MSD Manual

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Complications of Cirrhosis

Complications of Cirrhosis


Possible Cause

Swelling of the abdomen

Abdominal discomfort, often with fever

Spontaneous bacterial peritonitis (infection of fluid that has accumulated within the abdomen)

Calf pain or swelling

Confusion and drowsiness

Difficulty breathing

Fatigue and pale skin

Anemia due to any of the following:

  • Bleeding

  • An enlarged spleen

  • Undernutrition with a deficiency of folate, iron, or vitamin B12

  • Chronic excessive alcohol use, which can interfere with the production of blood cells

Reduced urination and difficulty breathing

Hepatorenal syndrome (kidney failure due to liver failure)

Fractures, often due to slight trauma such as a minor fall

Symptoms of infection

Leukopenia (reduced number of white blood cells)

Impaired processing of bilirubin (a waste product formed when old or damaged red blood cells are broken down)

Easy bruising or a tendency to bleed easily

A reddish purple rash of tiny dots or larger splotches, which indicate bleeding in the skin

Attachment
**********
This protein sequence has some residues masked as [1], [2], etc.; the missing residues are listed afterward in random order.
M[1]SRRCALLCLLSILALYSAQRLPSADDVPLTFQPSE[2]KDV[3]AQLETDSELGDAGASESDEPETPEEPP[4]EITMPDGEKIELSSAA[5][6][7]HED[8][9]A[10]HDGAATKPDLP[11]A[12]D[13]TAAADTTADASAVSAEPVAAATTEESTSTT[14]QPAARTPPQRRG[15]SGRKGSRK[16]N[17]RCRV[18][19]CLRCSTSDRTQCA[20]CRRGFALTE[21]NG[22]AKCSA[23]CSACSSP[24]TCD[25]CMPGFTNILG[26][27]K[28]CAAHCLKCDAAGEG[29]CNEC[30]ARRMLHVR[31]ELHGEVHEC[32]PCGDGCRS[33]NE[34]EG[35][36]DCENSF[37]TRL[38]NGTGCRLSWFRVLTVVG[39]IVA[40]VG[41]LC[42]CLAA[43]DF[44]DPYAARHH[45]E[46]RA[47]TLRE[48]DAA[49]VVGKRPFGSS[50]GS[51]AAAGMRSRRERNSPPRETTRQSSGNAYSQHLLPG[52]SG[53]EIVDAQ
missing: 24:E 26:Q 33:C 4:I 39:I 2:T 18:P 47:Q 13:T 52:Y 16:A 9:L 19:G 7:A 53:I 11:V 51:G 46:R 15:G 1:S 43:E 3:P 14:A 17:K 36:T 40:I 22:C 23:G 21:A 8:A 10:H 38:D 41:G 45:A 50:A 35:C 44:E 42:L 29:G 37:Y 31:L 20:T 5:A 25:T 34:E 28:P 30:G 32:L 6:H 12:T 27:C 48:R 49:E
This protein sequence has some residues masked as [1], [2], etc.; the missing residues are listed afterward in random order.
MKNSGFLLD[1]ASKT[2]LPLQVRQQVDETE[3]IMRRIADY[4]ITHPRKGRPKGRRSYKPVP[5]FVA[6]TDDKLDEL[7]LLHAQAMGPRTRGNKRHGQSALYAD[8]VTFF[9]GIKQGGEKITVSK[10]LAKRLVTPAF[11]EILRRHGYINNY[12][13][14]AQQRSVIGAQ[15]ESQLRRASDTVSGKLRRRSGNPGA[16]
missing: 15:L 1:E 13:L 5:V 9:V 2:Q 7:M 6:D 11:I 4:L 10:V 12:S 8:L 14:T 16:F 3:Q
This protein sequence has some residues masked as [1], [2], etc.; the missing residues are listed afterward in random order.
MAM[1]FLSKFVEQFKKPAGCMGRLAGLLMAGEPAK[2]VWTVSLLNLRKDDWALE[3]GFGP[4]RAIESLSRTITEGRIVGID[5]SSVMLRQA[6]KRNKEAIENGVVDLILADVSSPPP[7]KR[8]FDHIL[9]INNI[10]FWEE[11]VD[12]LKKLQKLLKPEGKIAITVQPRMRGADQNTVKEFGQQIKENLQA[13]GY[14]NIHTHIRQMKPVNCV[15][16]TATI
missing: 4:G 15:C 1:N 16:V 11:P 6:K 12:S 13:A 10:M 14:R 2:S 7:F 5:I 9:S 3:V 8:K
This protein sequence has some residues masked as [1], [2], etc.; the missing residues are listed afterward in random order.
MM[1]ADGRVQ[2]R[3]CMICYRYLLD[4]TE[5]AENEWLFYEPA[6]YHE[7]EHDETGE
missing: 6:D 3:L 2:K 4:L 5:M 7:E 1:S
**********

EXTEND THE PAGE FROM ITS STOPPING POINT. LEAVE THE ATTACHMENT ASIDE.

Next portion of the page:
An enlarged spleen, which traps platelets (needed to help blood clot)

Chronic excessive alcohol use, which can interfere with the production of platelets

A deficiency of vitamin K

Reduced production of clotting factors (proteins that help blood clot) by the damaged liver

Itching (pruritis) and small yellow deposits of fat in the skin or eyelids (jaundice)

Impaired processing of bile

Rectal bleeding

Varicose veins in the rectum (rectal varices)

An enlarged spleen (splenomegaly)

Light-colored, soft, bulky, oily-looking, and unusually foul-smelling stools (steatorrhea)

Impaired absorption of fats

Vomiting of blood

Bleeding of varicose veins at the lower end of the esophagus (esophageal varices) or in the stomach (gastric varices) due to portal hypertension